IOWA CITY–Johnson County announced acceptance of applications for a new Community ID program on Wednesday. The county seeks to become more welcoming, and to resolve a practical public safety issue problem—undocumented residents prefer to stay in the shadows.
“Johnson County will be the first community in the Midwest, and the first outside a major metropolitan area, to offer community-issued identification,” according to a press release. “The Community ID program is designed to help people who may have difficulty getting a state-issued ID, such as seniors who no longer drive, the homeless, people in poverty or transition, and new immigrants. A Community ID can help these people interact with law enforcement, local government, pharmacies and banks.”
Rod Sullivan, Johnson County supervisor, explained the public safety aspect of the program in an April 9 email.
Why do we need a Community ID? I have a very personal story. After years of doing nothing, a few years ago, the board of supervisors finally began taking action against the criminals that own Regency Mobile Home Park. State law severely limits the ability of the board to intervene, but there were dozens of credible reports of fraud coming from Regency.
Johnson County detectives swooped in, gathered all the info they could, and began following up on leads. Then they ran into a stone wall. Most of the people they needed to speak with refused to talk to them. These folks saw law enforcement coming, and they went the other way–even when they were innocent victims!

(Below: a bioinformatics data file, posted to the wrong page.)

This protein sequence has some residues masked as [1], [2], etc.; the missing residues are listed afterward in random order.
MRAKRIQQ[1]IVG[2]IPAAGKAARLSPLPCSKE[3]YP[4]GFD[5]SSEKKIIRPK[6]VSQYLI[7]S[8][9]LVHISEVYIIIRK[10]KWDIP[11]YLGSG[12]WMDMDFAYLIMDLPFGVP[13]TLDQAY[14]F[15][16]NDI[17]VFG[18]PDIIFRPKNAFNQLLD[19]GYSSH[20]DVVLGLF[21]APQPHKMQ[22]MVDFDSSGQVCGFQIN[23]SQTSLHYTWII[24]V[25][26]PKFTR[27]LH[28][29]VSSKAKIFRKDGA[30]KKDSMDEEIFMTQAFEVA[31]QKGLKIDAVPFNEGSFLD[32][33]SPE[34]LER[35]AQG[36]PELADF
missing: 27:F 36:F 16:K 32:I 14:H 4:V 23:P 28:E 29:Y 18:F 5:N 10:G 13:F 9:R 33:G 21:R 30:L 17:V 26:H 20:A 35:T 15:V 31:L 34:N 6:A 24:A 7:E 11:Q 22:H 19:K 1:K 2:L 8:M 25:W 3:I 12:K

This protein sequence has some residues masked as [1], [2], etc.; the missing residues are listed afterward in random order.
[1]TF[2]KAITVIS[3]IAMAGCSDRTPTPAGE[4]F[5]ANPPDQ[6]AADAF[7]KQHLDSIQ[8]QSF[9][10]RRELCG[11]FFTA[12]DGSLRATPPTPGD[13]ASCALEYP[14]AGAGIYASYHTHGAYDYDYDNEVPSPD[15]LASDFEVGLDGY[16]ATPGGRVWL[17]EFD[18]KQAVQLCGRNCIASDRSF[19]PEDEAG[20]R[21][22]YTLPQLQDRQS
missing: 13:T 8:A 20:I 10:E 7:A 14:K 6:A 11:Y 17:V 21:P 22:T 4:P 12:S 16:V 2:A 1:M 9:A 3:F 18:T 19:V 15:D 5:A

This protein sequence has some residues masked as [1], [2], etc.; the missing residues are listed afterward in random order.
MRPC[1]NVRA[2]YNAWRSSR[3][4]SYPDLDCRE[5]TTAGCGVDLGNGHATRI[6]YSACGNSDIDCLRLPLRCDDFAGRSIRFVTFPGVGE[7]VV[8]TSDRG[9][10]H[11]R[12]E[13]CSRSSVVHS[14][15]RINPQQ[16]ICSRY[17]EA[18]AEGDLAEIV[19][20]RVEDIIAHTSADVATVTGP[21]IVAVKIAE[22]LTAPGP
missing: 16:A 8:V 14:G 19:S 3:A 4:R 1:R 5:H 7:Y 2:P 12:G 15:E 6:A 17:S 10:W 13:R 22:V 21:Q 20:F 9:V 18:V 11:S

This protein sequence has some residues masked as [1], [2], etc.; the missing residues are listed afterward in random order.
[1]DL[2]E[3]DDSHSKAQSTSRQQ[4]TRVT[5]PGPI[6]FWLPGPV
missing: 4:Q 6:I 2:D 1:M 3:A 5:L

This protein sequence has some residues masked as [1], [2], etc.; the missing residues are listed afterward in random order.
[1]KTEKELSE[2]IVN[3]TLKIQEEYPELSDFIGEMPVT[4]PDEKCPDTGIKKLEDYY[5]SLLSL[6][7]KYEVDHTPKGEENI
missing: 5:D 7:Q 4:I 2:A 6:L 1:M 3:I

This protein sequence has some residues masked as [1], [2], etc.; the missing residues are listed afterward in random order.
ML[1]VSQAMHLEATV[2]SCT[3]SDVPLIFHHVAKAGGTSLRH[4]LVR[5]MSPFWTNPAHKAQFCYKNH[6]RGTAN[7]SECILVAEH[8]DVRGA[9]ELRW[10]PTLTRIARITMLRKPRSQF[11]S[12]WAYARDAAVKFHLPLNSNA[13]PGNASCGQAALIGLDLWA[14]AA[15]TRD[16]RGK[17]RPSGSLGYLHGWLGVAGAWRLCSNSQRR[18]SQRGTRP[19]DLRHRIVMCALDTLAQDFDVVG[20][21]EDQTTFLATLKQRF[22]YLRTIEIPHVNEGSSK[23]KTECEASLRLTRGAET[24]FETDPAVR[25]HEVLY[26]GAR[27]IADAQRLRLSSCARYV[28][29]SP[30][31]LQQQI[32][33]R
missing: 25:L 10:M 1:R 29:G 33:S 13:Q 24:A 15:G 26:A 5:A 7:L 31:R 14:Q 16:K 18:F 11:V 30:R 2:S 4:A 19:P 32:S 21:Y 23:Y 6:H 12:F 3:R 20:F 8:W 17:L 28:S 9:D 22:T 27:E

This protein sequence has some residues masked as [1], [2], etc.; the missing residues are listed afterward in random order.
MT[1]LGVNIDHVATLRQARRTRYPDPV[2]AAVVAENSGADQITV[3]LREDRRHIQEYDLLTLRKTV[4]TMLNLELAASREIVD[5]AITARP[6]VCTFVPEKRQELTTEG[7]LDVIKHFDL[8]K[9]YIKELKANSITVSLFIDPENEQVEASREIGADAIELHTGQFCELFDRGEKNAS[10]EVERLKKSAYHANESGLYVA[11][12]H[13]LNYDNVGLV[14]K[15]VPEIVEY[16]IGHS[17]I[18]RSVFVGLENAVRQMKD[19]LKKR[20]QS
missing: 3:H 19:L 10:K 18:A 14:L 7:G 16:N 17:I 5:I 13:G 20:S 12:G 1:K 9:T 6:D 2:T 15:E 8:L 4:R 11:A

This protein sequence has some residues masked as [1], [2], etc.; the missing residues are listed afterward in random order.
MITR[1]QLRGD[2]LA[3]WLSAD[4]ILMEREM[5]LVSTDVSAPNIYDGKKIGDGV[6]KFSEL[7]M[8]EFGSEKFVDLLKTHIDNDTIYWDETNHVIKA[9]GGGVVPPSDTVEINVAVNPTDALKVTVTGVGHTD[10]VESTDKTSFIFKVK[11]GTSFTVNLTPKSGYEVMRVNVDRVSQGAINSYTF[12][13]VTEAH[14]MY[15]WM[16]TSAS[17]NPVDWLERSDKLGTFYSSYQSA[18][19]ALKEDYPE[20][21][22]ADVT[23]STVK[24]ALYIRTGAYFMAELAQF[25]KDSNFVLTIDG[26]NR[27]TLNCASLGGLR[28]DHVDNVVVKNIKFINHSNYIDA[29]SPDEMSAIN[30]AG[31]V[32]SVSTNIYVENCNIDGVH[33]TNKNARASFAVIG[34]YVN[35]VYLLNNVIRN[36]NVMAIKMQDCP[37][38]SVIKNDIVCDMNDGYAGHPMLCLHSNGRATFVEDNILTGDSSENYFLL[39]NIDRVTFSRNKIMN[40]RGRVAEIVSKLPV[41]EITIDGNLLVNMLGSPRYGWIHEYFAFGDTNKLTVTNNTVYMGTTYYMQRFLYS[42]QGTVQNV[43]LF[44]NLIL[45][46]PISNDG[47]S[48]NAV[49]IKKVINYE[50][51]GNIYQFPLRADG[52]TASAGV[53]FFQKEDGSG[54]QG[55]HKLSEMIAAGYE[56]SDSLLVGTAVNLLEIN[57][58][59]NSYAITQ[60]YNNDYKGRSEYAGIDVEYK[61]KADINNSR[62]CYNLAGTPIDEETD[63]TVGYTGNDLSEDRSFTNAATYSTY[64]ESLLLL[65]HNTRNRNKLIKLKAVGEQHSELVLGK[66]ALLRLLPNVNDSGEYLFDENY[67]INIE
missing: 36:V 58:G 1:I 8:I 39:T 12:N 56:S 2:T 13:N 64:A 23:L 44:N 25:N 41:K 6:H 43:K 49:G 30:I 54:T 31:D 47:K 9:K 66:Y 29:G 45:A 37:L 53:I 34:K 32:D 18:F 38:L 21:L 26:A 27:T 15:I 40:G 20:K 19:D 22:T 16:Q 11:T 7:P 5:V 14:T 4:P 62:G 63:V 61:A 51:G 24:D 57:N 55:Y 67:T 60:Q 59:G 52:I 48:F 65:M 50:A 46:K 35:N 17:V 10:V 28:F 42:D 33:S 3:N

I spoke at length with the lead detective on the case, and he said that this avoidance of law enforcement was common. When I asked why, he said it all came back to a lack of ID.
This illustrates the number one reason for instituting a Community ID – public safety. We need victims and witnesses to come forward in order to solve crimes and see to it that justice is served. The Community ID will help with this.
There have already been hundreds of applications for Community IDs. The program requires both documentary proof of identity and proof of residency. It is an open question whether the victims and witnesses Sullivan referred to will actually come forward to secure a Community ID, or change their behavior.
In an unrelated incident undocumented immigrants made news Wednesday when Rep. Steve King (R-Kiron) condemned the concept of “Sanctuary City” for the umpteenth time in the wake of the murder of Kate Steinle in San Francisco. The accused is a seven-time felon who has been deported to Mexico five times, according to the story.
“Sanctuary cities exist because of the left, because of the open border policy,” King told Newsmax. “Yes, there is blood on their hands and San Francisco is at fault. All of California is a sanctuary state today, and many states have these jurisdictions like this.”
Having a Community ID is not the same as being a Sanctuary City, but it may represent what is possible in governing the undocumented.